Personally, War on War has the best introduction of all the other songs. The acoustic guitar(s) are soon joined by what I'm guessing is a synthesizer, which creates a really groovy feeling once the drums enter. The song than transitions into the verse, starting with the repetition of "It's a war on war." Everything seems pretty upbeat but the lyrics beg to differ. "You have to lose/You have to learn how to die/If you want to want to be alive."? Things begin to end sort of how they began with the same feel and effects, until the song collapses into some noise. Definitely a recommended song.
Jesus, Etc. (3:52)
Warm, forlorn, and heartening, Jesus, Etc. is one of the best tracks here, marked with its gentle simplicity and elegant, light strings. The mix of the strings, piano, and Tweedy's vocals create such a warming effect, while the strings and overall mood can seem both saddening and comforting. Not to leave everyone else out, the drums and bass keep the song moving at a steady pace and fit in just perfectly in such a delicate song. The chorus seems so genial, but there's something about "Tall buildings shake/Voices escape singing sad sad songs"? that's slightly chilling. This is again a song that's recommended.
Ashes of American Flags (4:45)
From the first notes coming out of the guitar, Ashes of American Flags already seems a bit gloomy. Contrived in a post 9/11 world, the lyrics make sense ("I wonder why/we listen to poets/when nobody gives a f***" ? is pretty self explanatory), but when strung together as a song, the meaning seems rather vague at times, although the general tone is one of sorrow and hope. Either way, the aching chorus of "All my lies are always wishes/I know I would die/if I could come back new"? is packed with somber emotion. The third chorus introduces a bit of instrumental backing that sounds as if it's playing a big band tune from one of your grandparents' old records. Like much of the album, the song just collapses in on itself in the last minute. An artistic statement? Maybe. Does it seem a bit lengthy and annoying? Yes, although the piano segue into Heavy Metal Drummer is pretty neat. Overall, it's another bleak song that relies on its very strong songwriting.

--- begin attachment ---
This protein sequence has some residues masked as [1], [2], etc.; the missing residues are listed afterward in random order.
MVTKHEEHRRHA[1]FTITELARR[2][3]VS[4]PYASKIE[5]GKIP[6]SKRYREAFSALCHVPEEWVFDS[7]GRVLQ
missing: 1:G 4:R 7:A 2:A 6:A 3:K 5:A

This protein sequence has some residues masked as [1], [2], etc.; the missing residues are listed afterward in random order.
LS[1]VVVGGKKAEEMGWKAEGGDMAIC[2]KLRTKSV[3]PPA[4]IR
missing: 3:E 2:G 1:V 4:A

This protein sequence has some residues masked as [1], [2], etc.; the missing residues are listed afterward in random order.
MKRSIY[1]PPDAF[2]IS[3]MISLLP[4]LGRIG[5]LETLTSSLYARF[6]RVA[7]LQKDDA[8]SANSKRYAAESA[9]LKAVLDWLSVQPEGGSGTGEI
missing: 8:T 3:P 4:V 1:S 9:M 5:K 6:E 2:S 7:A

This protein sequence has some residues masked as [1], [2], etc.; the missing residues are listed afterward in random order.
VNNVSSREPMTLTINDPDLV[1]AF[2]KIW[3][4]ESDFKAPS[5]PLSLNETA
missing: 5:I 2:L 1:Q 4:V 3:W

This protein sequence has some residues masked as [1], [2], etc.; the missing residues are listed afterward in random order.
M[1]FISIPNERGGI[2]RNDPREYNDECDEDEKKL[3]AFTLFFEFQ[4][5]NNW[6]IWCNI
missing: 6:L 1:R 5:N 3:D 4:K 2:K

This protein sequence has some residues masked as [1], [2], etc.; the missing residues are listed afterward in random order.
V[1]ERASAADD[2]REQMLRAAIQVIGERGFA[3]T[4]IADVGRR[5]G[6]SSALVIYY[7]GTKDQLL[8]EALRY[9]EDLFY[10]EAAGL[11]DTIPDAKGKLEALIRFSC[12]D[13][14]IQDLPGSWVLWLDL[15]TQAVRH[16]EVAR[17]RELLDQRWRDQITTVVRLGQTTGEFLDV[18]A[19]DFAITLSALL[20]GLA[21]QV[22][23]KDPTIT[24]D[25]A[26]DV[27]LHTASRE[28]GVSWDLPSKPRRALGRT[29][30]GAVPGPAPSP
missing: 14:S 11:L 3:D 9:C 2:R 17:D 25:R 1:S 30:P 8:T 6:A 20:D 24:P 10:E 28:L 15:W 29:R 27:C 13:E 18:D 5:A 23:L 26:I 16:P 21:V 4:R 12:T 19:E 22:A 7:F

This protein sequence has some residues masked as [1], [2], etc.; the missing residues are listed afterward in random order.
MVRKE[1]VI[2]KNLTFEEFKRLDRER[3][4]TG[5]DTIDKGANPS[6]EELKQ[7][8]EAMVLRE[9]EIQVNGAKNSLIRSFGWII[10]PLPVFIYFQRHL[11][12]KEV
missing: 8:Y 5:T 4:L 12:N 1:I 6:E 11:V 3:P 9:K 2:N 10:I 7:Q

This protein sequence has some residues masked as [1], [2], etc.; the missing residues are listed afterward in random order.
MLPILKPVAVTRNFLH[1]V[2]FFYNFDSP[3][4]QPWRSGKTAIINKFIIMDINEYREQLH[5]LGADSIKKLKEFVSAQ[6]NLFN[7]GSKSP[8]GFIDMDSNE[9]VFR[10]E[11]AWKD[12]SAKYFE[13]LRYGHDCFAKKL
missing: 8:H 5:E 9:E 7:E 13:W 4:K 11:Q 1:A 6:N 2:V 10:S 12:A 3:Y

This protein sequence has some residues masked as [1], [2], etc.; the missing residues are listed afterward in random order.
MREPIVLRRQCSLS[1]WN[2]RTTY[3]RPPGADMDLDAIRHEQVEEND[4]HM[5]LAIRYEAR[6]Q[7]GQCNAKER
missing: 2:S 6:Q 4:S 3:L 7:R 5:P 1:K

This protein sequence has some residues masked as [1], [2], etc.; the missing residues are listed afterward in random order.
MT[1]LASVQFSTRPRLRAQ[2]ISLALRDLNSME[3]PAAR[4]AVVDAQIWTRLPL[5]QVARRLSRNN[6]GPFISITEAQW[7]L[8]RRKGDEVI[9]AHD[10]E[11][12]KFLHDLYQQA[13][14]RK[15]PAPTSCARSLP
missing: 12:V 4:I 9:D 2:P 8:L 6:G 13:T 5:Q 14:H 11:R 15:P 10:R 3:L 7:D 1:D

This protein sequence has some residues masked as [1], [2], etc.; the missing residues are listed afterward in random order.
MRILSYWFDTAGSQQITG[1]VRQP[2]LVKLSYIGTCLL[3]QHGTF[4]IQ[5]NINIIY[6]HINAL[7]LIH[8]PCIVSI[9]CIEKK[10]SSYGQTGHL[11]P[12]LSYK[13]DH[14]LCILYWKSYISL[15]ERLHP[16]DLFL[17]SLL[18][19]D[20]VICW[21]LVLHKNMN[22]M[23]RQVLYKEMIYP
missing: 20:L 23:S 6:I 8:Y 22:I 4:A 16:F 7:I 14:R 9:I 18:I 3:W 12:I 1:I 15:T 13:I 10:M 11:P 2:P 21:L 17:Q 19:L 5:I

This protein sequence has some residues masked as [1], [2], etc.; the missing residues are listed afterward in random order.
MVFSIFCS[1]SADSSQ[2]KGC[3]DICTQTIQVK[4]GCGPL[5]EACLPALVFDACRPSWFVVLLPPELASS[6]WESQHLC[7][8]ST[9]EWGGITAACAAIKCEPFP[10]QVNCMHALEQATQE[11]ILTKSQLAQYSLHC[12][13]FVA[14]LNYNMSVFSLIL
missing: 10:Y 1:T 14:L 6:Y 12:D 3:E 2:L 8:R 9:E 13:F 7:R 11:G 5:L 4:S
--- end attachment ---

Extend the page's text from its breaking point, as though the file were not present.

Heavy Metal Drummer (3:08)
The album takes a great big swing upward with this song. You really can't be too critical of Heavy Metal Drummer. It's obviously a huge pop song and probably an attempt at radio play (which it mildly succeeded in). However, the fun and nostalgic nature of the song can't be denied. It's simple and catchy, but in a respectable way. "I miss the innocence I've known/Playing Kiss covers/Beautiful and stoned,"? may not seem like the greatest chorus ever, but it's so cheerful that you owe yourself to listen to the song and put a smile on your face. The drum loops and scattered effects are also pretty neat, as is the catchy piano tune.
I'm the Man Who Loves You (3:57)
Another pop song, but this one is much more creative and unique. The song begins with a distorted electric guitar at first repeating the same note over with off beat rhythms. The wonderfully harmonized vocals enter and instantly absorb you in the song. The lyrics are very playful and smooth, perfect for the overall mood and tone. After the second chorus the guitar from the beginning reenters for a bit lengthier amount of time. By the time the third verse comes, the band is joined by a brass accompaniment that adds a perfect touch to the chorus. Catchy, infectious, good natured, and unique, the Beatle-esque I'm the Man Who Loves You is another recommended song.
Pot Kettle Black (4:00)
Yet another accessible song (but not in an overpowering and overly catchy pop song sort of way), Pot Kettle Black is another song with some great song writing, in terms of lyrics and the song itself.
Originally Posted by Pot Kettle Black
It's become so obvious